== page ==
Arrival Infrastructures and Migrant Newcomers in European Cities (AIMEC)
Photo credit: Paul Clements 'Panorama of Newham', Commissioned by Newham General Hospital (http://pjbclements.co.uk/)
Economic and Social Research Council (ESRC)
Total value of project
Value to Coventry University
Coventry University Project team
Prof. Susanne Wessendorf and Dr. Charlie Rumsby
March 2021 - August 2023
AIMEC investigates how newcomers in European cities find information about arrival, and how long-established residents, including those with a migration background, support newcomers. It examines so-called ‘arrival areas’ where migrants have been arriving over many decades and where ‘arrival infrastructures’ have emerged. These include civil society organisations supporting migrants, places of worship which welcome migrants, as well as small businesses such as barbers, grocery shops and money transfer agencies which are run by longer-established migrants. The project examines the role played by these arrival infrastructures in providing information about settlement to newcomers. It investigates these processes in East London, Brussels and Dortmund. To find out more, see: https://migrantarrival.coventry.ac.uk/
- To push the emerging research field of arrival infrastructures further by examining the role of place for migrant inclusion and social mobility, and by bringing together theories on integration with those on urban inequality.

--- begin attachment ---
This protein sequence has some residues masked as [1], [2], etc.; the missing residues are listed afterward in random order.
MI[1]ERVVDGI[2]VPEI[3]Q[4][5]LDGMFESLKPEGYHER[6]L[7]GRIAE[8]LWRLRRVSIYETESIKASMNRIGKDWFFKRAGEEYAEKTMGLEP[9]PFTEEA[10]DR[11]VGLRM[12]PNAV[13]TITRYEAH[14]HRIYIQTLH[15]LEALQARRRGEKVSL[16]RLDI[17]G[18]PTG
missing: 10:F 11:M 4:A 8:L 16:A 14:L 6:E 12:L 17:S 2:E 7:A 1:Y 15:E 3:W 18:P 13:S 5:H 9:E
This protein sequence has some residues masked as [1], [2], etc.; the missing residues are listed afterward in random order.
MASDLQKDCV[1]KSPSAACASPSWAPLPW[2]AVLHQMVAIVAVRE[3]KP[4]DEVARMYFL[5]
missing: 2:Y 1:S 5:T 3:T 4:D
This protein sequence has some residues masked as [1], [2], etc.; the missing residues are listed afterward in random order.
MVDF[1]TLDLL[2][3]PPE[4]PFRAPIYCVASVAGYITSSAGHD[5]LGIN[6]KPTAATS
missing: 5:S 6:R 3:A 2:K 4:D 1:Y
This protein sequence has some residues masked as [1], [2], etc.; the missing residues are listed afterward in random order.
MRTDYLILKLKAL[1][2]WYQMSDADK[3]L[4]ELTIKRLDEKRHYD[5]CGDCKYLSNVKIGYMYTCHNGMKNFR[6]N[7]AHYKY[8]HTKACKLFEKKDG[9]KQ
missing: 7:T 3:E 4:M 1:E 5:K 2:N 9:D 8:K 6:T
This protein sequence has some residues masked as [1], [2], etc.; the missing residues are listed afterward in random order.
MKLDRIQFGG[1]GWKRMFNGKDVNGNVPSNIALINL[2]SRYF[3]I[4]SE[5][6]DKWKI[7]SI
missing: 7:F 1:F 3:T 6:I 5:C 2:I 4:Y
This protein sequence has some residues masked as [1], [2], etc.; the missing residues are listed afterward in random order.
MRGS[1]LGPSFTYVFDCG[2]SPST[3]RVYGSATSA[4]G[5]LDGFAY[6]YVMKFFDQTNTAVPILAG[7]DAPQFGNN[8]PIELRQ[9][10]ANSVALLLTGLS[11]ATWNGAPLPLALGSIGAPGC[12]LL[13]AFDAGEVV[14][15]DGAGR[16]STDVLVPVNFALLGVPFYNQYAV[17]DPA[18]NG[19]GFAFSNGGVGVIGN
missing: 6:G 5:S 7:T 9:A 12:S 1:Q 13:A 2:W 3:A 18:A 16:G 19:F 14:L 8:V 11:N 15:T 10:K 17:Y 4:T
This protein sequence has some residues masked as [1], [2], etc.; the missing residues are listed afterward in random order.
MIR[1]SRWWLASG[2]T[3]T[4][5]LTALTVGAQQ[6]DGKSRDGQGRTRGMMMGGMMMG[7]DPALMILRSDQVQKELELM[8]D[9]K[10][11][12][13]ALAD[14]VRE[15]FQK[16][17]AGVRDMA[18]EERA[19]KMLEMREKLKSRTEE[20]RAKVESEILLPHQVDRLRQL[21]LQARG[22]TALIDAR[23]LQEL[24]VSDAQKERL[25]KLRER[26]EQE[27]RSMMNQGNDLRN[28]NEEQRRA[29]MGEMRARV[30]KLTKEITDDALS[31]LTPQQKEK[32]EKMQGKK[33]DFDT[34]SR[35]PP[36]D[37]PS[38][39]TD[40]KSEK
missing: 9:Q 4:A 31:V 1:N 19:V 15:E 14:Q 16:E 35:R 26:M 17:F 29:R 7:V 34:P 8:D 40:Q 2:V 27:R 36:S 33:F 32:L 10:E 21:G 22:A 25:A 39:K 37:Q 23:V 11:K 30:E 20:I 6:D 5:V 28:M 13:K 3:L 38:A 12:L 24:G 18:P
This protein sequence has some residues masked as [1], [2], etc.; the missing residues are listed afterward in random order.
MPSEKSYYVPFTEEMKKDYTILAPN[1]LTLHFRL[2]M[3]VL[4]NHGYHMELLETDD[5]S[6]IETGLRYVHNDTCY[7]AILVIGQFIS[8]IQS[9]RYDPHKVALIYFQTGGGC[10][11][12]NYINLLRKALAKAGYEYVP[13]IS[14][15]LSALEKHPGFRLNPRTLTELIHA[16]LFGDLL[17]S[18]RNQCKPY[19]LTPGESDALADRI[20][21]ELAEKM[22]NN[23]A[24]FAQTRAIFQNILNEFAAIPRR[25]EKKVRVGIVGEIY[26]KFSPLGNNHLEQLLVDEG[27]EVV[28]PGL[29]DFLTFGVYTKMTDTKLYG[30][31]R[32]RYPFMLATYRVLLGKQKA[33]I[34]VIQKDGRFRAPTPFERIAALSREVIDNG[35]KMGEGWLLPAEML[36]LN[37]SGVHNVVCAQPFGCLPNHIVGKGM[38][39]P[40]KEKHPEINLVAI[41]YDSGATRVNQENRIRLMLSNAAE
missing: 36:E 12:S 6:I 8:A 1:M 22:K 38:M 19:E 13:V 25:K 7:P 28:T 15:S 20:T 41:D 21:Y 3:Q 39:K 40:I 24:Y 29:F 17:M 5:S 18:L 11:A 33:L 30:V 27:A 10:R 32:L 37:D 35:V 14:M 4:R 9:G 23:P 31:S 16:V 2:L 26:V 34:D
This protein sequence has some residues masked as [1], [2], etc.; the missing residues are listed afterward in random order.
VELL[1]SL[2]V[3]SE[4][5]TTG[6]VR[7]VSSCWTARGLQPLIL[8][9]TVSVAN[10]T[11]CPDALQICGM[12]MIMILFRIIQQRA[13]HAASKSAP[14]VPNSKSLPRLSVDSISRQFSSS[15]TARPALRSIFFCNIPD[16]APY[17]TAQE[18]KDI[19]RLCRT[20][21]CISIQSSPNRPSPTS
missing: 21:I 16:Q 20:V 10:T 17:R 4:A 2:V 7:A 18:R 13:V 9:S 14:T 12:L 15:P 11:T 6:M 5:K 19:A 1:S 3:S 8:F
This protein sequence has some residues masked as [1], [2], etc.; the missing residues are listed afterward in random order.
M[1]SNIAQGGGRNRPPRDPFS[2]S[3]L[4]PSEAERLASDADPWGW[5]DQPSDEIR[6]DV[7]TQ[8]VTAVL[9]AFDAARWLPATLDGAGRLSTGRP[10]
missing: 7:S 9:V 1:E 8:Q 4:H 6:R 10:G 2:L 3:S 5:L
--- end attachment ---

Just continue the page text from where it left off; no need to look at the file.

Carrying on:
- To shed light on the role of differing immigration regimes, local policies, political and socio-economic conditions and institutions in Dortmund, Brussels and London in shaping the emergence of arrival infrastructures.
- To investigate in-depth the tapestry of formal and informal arrival infrastructures in each area, using ethnographic and comparative methods.
- To examine the channels through which newcomers access information about arrival and settlement, and whether and how arrival infrastructures are instrumental in social mobility.
The project will address three different types of stakeholders:
- National and local governments
- Local voluntary and community organisations
- Service providers (in the broadest sense) who provide support to newcomers (shop keepers, barbers, landlords, etc.), here described as ‘public realm service providers’
It aims to:
- Contribute to local councils’ development of support provision for new arrivals and inform national and local governments and policy makers about settlement strategies and needs of new arrivals, including the provisions provided to newcomers by long-established migrants.
- Contribute to civil society organisations’ strategies and activities aimed at supporting newcomers, and create, promote and enhance networks between organisations and institutions which support newcomers.
- Provide public realm service providers with information on existing services to which they can refer newcomers who seek their support.
In addition to academic articles produced by the research team, we will also be holding international research seminars with both academics and civil society audiences.
In each site, we will be holding workshops with local stakeholders to co-develop our research plans and impact strategies.
At an interim and a final conference, we will present research findings to international experts, including sessions with stakeholders (policy makers, social workers, etc.) where practical findings of the project will be presented.
A final report in English, Dutch and German will be widely disseminated via the website as well as local governments, civil society organisations, local media and social media.